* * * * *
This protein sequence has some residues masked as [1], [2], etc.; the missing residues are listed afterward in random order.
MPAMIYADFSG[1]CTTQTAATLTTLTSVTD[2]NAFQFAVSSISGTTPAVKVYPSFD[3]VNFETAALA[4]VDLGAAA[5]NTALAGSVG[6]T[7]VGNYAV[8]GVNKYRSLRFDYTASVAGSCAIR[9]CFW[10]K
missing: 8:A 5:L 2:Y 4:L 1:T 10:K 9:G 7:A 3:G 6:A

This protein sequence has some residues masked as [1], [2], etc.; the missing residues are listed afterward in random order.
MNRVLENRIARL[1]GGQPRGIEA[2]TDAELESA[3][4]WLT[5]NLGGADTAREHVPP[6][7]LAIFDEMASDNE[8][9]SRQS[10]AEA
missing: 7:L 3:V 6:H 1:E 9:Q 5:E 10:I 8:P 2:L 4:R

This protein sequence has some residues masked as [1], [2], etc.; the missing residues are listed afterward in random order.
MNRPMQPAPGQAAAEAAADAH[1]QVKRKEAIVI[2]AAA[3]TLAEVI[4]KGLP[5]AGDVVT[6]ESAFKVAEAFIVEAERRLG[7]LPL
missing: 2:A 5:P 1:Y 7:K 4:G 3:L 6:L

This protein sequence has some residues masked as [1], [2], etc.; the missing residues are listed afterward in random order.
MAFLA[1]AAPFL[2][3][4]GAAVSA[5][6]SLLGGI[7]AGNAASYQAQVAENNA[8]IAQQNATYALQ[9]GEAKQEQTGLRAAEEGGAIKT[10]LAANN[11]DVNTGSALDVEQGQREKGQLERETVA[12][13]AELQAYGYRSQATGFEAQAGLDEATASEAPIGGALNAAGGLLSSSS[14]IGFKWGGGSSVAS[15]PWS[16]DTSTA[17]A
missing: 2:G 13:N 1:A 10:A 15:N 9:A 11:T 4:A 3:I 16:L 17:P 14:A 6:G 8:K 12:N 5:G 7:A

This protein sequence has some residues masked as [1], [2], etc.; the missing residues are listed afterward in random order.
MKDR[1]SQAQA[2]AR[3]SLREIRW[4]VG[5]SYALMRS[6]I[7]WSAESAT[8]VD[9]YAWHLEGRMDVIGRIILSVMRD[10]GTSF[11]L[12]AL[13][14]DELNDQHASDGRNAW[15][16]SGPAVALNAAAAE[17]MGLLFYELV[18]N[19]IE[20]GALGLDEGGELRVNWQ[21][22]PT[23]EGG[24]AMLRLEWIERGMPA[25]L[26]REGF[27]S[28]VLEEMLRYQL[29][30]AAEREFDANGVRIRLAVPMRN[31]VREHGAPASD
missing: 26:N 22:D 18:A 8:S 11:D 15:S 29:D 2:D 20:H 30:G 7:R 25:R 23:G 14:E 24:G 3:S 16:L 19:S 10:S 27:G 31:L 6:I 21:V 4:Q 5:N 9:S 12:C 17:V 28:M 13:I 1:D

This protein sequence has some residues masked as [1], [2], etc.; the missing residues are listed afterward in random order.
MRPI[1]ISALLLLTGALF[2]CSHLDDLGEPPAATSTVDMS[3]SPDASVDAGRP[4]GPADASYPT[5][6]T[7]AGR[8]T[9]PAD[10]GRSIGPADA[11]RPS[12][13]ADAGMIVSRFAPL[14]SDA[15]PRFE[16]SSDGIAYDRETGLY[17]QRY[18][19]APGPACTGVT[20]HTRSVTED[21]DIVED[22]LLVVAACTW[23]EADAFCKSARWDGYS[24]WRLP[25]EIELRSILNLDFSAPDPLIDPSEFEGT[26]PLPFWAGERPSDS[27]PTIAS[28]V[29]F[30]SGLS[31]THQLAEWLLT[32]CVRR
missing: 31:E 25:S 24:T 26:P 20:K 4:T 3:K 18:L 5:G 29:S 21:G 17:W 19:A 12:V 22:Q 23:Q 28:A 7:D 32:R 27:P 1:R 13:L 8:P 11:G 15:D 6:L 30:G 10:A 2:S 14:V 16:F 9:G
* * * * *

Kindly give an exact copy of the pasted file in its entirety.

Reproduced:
This protein sequence has some residues masked as [1], [2], etc.; the missing residues are listed afterward in random order.
MPAMIYADFSG[1]CTTQTAATLTTLTSVTD[2]NAFQFAVSSISGTTPAVKVYPSFD[3]VNFETAALA[4]VDLGAAA[5]NTALAGSVG[6]T[7]VGNYAV[8]GVNKYRSLRFDYTASVAGSCAIR[9]CFW[10]K
missing: 8:A 5:L 2:Y 4:L 1:T 10:K 9:G 7:A 3:G 6:A

This protein sequence has some residues masked as [1], [2], etc.; the missing residues are listed afterward in random order.
MNRVLENRIARL[1]GGQPRGIEA[2]TDAELESA[3][4]WLT[5]NLGGADTAREHVPP[6][7]LAIFDEMASDNE[8][9]SRQS[10]AEA
missing: 7:L 3:V 6:H 1:E 9:Q 5:E 10:I 8:P 2:L 4:R

This protein sequence has some residues masked as [1], [2], etc.; the missing residues are listed afterward in random order.
MNRPMQPAPGQAAAEAAADAH[1]QVKRKEAIVI[2]AAA[3]TLAEVI[4]KGLP[5]AGDVVT[6]ESAFKVAEAFIVEAERRLG[7]LPL
missing: 2:A 5:P 1:Y 7:K 4:G 3:L 6:L

This protein sequence has some residues masked as [1], [2], etc.; the missing residues are listed afterward in random order.
MAFLA[1]AAPFL[2][3][4]GAAVSA[5][6]SLLGGI[7]AGNAASYQAQVAENNA[8]IAQQNATYALQ[9]GEAKQEQTGLRAAEEGGAIKT[10]LAANN[11]DVNTGSALDVEQGQREKGQLERETVA[12][13]AELQAYGYRSQATGFEAQAGLDEATASEAPIGGALNAAGGLLSSSS[14]IGFKWGGGSSVAS[15]PWS[16]DTSTA[17]A
missing: 2:G 13:N 1:A 10:A 15:N 9:A 11:T 4:A 3:I 16:L 17:P 14:A 6:G 8:K 12:N 5:G 7:A

This protein sequence has some residues masked as [1], [2], etc.; the missing residues are listed afterward in random order.
MKDR[1]SQAQA[2]AR[3]SLREIRW[4]VG[5]SYALMRS[6]I[7]WSAESAT[8]VD[9]YAWHLEGRMDVIGRIILSVMRD[10]GTSF[11]L[12]AL[13][14]DELNDQHASDGRNAW[15][16]SGPAVALNAAAAE[17]MGLLFYELV[18]N[19]IE[20]GALGLDEGGELRVNWQ[21][22]PT[23]EGG[24]AMLRLEWIERGMPA[25]L[26]REGF[27]S[28]VLEEMLRYQL[29][30]AAEREFDANGVRIRLAVPMRN[31]VREHGAPASD
missing: 26:N 22:D 18:A 8:S 11:D 15:S 29:D 2:D 20:H 30:G 7:R 25:R 23:G 14:E 24:G 3:S 16:L 19:S 10:S 27:G 31:L 6:I 21:V 4:Q 5:N 9:S 12:C 17:V 28:M 13:I 1:D

This protein sequence has some residues masked as [1], [2], etc.; the missing residues are listed afterward in random order.
MRPI[1]ISALLLLTGALF[2]CSHLDDLGEPPAATSTVDMS[3]SPDASVDAGRP[4]GPADASYPT[5][6]T[7]AGR[8]T[9]PAD[10]GRSIGPADA[11]RPS[12][13]ADAGMIVSRFAPL[14]SDA[15]PRFE[16]SSDGIAYDRETGLY[17]QRY[18][19]APGPACTGVT[20]HTRSVTED[21]DIVED[22]LLVVAACTW[23]EADAFCKSARWDGYS[24]WRLP[25]EIELRSILNLDFSAPDPLIDPSEFEGT[26]PLPFWAGERPSDS[27]PTIAS[28]V[29]F[30]SGLS[31]THQLAEWLLT[32]CVRR
missing: 31:E 25:S 24:T 26:P 20:K 4:T 3:K 18:L 5:G 29:S 21:G 17:W 19:A 12:V 22:Q 23:Q 28:A 7:D 32:R 27:P 1:R 13:L 8:P 11:G 15:D 6:L 30:G 10:A 2:S 14:V 16:F 9:G